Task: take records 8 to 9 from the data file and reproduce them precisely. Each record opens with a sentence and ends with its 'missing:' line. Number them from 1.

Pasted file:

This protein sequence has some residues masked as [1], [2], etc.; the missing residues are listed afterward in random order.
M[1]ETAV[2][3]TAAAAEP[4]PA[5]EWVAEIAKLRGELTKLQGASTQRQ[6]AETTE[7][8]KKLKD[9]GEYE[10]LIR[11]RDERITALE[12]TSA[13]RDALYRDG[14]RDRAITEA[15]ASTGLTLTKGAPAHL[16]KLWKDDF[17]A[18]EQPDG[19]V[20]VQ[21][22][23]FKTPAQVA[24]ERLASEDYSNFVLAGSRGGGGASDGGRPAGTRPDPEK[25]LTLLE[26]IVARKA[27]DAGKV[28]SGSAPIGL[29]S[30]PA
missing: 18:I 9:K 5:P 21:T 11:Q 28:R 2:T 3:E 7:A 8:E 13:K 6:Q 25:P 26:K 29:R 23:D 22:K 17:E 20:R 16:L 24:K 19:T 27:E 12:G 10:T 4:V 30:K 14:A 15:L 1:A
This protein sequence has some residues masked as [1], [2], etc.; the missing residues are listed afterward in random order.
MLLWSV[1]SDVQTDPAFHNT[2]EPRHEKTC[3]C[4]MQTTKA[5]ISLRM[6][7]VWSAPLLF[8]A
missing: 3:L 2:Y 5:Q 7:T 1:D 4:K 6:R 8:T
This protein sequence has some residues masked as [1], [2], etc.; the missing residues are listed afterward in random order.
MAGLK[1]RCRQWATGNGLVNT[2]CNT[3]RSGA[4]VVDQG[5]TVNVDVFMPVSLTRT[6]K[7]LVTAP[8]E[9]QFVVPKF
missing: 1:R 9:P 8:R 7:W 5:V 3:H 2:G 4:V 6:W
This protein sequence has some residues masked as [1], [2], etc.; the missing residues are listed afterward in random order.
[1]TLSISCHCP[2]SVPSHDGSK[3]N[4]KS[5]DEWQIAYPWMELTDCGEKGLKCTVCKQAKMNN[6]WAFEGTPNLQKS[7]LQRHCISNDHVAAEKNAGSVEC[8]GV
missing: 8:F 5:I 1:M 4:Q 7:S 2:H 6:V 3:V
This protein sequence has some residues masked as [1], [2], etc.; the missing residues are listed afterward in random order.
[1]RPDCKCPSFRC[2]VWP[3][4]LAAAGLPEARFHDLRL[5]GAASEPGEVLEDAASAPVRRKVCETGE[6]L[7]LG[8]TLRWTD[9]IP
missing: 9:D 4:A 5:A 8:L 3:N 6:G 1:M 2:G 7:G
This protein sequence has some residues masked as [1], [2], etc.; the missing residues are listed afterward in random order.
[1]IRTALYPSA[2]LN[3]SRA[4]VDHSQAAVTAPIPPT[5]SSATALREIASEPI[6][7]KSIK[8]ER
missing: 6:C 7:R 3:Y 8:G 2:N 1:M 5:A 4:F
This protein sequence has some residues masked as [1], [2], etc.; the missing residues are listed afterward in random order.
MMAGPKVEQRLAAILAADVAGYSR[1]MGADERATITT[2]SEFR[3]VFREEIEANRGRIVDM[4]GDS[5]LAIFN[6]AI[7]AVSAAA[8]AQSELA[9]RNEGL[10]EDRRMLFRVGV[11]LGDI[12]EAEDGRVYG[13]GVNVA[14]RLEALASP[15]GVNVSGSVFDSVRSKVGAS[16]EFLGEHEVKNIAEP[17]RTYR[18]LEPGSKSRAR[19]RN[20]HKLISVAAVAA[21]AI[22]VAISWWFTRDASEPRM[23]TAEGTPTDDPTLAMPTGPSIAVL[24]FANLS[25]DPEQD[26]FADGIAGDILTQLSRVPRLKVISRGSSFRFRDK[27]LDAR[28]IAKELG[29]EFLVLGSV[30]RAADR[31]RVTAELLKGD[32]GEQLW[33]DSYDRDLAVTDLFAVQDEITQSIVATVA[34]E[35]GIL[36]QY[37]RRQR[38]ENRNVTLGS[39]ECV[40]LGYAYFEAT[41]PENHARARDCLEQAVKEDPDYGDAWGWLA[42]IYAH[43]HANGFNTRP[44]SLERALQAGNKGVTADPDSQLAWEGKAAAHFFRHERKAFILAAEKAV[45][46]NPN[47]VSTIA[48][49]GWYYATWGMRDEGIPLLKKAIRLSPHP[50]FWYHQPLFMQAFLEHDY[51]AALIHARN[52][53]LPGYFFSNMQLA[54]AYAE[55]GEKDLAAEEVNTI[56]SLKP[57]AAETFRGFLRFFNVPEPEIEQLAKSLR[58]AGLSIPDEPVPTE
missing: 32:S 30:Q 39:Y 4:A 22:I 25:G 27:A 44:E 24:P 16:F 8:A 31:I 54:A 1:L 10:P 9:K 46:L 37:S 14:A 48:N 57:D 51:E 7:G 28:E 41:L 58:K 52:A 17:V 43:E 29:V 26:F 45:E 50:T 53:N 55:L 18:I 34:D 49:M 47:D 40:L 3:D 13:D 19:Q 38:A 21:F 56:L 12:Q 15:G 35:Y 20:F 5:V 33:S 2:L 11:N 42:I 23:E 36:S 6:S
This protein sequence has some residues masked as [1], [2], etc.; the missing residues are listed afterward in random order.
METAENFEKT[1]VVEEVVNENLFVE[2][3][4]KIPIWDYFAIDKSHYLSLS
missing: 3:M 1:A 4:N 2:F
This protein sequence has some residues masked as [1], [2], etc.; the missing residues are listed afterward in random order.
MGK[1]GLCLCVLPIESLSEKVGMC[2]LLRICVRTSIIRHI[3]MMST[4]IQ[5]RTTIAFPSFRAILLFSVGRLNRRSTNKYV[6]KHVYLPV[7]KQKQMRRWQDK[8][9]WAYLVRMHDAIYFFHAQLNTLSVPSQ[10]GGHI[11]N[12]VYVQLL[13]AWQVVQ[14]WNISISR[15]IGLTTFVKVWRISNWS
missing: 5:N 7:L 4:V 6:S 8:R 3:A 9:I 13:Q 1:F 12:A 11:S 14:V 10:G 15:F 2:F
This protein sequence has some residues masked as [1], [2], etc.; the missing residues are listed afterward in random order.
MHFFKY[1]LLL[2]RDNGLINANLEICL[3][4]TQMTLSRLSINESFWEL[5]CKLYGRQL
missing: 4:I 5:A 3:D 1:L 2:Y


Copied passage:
This protein sequence has some residues masked as [1], [2], etc.; the missing residues are listed afterward in random order.
METAENFEKT[1]VVEEVVNENLFVE[2][3][4]KIPIWDYFAIDKSHYLSLS
missing: 3:M 1:A 4:N 2:F
This protein sequence has some residues masked as [1], [2], etc.; the missing residues are listed afterward in random order.
MGK[1]GLCLCVLPIESLSEKVGMC[2]LLRICVRTSIIRHI[3]MMST[4]IQ[5]RTTIAFPSFRAILLFSVGRLNRRSTNKYV[6]KHVYLPV[7]KQKQMRRWQDK[8][9]WAYLVRMHDAIYFFHAQLNTLSVPSQ[10]GGHI[11]N[12]VYVQLL[13]AWQVVQ[14]WNISISR[15]IGLTTFVKVWRISNWS
missing: 5:N 7:L 4:V 6:S 8:R 3:A 9:I 13:Q 1:F 12:A 11:S 14:V 10:G 15:F 2:F